So how do you tell when someone is truly repentant? Your adult son has been making horrible choices but wants a second chance. The lies of your spouse have finally been revealed and they’re begging for forgiveness. The weight you feel from your own sins feel unbearable and you’ve asked the Lord to forgive you, but you’re just not sure.

How do you tell when someone is truly repentant? How can you tell if you are truly repentant? God’s Word is going to tell us the answer to that question today. Open up your Bible to 2 Corinthians 7.

Back in Acts 18, we looked at the establishment of the Church in Corinth. It was right after Athens and it’s where Paul met the amazing couple named Aquila and Priscilla. He ministered there for 18 months, then left and Apollos came and begin to minister there. Around that same time, he wrote a letter I like to call 0 Corinthians, out of concern for them. God did not see fit to preserve that one, but they sent him some questions and so we have 1 Corinthians as a response to those questions.

Timothy then visited them to follow up that letter. Paul did not like what he was hearing from Timothy, so he stopped in for a personal visit that he called “painful”. After that, Paul sent another letter (1½ Corinthians) to confront sin there, and challenge the false teachers who were denying Paul’s apostolic authority. Titus carried that letter and then wrote back to Paul that many had repented.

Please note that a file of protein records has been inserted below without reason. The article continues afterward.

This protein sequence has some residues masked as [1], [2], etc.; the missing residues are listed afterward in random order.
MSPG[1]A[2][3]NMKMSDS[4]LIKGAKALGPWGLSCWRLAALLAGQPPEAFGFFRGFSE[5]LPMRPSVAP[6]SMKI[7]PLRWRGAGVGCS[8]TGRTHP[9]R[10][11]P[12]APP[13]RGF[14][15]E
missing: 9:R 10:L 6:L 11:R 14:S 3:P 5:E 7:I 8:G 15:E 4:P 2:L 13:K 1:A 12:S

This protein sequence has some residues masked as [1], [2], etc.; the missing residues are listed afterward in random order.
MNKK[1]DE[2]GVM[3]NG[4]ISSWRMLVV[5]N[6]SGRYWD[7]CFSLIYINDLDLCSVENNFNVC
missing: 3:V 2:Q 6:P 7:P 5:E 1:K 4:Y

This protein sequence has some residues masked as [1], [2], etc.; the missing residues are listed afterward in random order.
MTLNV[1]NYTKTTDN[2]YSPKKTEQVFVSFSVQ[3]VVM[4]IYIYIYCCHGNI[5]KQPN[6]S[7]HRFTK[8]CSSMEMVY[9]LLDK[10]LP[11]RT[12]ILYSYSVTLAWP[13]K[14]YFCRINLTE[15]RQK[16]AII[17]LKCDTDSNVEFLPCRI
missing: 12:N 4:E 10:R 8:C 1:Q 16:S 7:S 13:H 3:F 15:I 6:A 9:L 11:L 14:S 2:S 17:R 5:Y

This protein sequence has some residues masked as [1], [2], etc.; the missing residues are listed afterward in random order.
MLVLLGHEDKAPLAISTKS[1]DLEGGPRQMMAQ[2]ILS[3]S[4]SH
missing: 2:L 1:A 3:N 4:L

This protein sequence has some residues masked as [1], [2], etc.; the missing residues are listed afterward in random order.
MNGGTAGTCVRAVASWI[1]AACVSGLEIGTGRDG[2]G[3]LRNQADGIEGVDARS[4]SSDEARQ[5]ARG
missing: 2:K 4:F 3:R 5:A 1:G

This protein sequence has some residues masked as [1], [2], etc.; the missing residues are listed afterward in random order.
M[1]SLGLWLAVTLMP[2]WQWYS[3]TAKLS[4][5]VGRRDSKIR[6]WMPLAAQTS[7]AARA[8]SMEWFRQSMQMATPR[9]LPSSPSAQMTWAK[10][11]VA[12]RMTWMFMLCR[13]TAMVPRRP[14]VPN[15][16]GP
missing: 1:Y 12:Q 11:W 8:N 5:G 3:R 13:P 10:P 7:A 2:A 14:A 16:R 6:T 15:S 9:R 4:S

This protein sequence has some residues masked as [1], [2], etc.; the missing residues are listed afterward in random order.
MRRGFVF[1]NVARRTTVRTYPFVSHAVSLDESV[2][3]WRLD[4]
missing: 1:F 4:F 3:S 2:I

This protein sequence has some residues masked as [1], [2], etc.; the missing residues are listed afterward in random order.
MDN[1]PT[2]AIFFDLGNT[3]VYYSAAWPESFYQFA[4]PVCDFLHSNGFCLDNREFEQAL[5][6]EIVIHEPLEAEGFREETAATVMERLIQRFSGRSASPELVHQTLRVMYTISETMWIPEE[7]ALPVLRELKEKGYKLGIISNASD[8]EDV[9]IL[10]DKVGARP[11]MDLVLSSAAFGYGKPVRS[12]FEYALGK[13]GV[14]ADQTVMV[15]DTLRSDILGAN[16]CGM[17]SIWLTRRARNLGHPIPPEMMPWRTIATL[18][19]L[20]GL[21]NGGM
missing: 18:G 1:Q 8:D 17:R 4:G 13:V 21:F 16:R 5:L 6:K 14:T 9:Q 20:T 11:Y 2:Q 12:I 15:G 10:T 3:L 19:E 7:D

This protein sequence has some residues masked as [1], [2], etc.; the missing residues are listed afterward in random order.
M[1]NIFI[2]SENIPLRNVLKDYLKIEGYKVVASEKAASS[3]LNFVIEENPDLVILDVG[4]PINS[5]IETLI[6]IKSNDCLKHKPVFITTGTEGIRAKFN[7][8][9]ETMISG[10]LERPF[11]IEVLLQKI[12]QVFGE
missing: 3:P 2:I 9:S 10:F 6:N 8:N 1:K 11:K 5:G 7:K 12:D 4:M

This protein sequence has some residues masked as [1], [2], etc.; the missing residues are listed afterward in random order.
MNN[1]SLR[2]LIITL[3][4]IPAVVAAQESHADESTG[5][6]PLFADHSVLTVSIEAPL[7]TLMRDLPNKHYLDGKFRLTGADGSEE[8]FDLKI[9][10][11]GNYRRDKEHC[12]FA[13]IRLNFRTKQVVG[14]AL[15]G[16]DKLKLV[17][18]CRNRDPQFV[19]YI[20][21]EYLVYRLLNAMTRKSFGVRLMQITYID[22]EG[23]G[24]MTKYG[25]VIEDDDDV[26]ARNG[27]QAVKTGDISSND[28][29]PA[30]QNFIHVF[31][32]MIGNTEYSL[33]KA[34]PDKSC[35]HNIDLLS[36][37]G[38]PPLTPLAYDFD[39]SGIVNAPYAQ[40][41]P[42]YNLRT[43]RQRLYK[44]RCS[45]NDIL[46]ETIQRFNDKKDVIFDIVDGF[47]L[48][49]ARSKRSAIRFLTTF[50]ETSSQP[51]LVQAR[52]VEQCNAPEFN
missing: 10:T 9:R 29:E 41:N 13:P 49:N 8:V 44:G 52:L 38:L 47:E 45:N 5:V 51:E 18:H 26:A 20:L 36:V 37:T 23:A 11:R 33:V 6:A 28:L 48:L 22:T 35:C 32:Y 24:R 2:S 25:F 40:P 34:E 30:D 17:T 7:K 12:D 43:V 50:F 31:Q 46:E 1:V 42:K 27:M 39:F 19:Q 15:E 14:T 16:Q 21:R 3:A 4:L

Second Corinthians is written to express joy at their repentance and remind them of the truth–that’s the particular focus of the first seven chapters. Paul is overjoyed that the Corinthians he loved had mainly repented. And at the end of his encouragement to them, he describes their repentance and contrasts it with worldly sorrow.

You see, everybody feels guilt and grief when their sin is revealed to them. But not everyone repents–not everyone confesses their sin to God and turns towards righteousness. I would bet that you know some people who have seen their sin, but not turned towards God. The Bible presents two very different responses to sorrow over sin.